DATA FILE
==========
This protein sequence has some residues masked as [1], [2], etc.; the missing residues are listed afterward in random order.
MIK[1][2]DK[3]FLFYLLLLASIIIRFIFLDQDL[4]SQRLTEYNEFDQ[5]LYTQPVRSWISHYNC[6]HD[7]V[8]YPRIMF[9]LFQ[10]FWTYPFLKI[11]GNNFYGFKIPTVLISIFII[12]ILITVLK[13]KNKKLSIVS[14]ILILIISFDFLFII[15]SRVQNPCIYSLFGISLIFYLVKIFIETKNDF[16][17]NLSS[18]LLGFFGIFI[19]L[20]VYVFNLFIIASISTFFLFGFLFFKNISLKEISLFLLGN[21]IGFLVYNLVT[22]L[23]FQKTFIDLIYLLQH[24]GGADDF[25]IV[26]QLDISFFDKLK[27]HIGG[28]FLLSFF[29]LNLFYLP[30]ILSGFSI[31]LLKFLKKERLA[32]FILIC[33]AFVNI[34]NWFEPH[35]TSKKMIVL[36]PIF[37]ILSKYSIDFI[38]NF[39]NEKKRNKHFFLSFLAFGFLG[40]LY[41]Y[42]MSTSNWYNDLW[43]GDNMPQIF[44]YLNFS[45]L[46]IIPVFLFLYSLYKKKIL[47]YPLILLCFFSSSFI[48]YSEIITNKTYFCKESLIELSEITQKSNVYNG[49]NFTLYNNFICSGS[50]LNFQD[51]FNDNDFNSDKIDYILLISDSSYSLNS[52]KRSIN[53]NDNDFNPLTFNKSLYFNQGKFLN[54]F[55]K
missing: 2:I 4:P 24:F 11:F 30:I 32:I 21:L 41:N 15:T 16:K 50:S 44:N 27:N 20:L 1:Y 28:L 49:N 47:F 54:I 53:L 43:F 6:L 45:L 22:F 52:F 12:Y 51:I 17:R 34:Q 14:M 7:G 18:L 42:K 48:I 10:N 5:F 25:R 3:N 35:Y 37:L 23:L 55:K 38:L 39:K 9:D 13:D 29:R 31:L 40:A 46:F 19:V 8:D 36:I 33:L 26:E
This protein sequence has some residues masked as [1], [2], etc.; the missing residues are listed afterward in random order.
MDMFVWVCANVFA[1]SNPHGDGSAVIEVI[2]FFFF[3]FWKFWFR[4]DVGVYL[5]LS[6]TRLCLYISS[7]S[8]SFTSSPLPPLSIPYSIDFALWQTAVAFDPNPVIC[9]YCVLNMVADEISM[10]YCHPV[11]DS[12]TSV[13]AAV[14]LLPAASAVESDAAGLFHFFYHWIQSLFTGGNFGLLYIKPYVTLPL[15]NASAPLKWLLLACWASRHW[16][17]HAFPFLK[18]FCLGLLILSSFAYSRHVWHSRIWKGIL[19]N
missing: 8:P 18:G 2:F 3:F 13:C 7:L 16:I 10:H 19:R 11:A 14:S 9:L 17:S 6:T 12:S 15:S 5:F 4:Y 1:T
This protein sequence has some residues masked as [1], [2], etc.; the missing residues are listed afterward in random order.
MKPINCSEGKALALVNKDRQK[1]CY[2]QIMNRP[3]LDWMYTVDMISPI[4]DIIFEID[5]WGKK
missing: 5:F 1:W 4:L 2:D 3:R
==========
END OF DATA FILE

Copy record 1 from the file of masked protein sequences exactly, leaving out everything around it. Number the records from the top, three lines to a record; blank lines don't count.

This protein sequence has some residues masked as [1], [2], etc.; the missing residues are listed afterward in random order.
MIK[1][2]DK[3]FLFYLLLLASIIIRFIFLDQDL[4]SQRLTEYNEFDQ[5]LYTQPVRSWISHYNC[6]HD[7]V[8]YPRIMF[9]LFQ[10]FWTYPFLKI[11]GNNFYGFKIPTVLISIFII[12]ILITVLK[13]KNKKLSIVS[14]ILILIISFDFLFII[15]SRVQNPCIYSLFGISLIFYLVKIFIETKNDF[16][17]NLSS[18]LLGFFGIFI[19]L[20]VYVFNLFIIASISTFFLFGFLFFKNISLKEISLFLLGN[21]IGFLVYNLVT[22]L[23]FQKTFIDLIYLLQH[24]GGADDF[25]IV[26]QLDISFFDKLK[27]HIGG[28]FLLSFF[29]LNLFYLP[30]ILSGFSI[31]LLKFLKKERLA[32]FILIC[33]AFVNI[34]NWFEPH[35]TSKKMIVL[36]PIF[37]ILSKYSIDFI[38]NF[39]NEKKRNKHFFLSFLAFGFLG[40]LY[41]Y[42]MSTSNWYNDLW[43]GDNMPQIF[44]YLNFS[45]L[46]IIPVFLFLYSLYKKKIL[47]YPLILLCFFSSSFI[48]YSEIITNKTYFCKESLIELSEITQKSNVYNG[49]NFTLYNNFICSGS[50]LNFQD[51]FNDNDFNSDKIDYILLISDSSYSLNS[52]KRSIN[53]NDNDFNPLTFNKSLYFNQGKFLN[54]F[55]K
missing: 2:I 4:P 24:F 11:F 30:I 32:I 21:L 41:N 15:T 16:K 50:S 44:N 27:N 20:L 1:Y 28:L 49:N 47:F 54:I 53:L 43:F 6:L 45:L 22:F 52:F 12:Y 51:I 17:R 34:Q 14:M 7:G 18:L 42:K 48:I 10:N 5:F 25:R 3:N 35:Y 37:L 23:L 55:K 38:L 39:K 9:D 13:D 29:R 31:L 40:A 46:F 19:V 8:D 36:I 33:L 26:E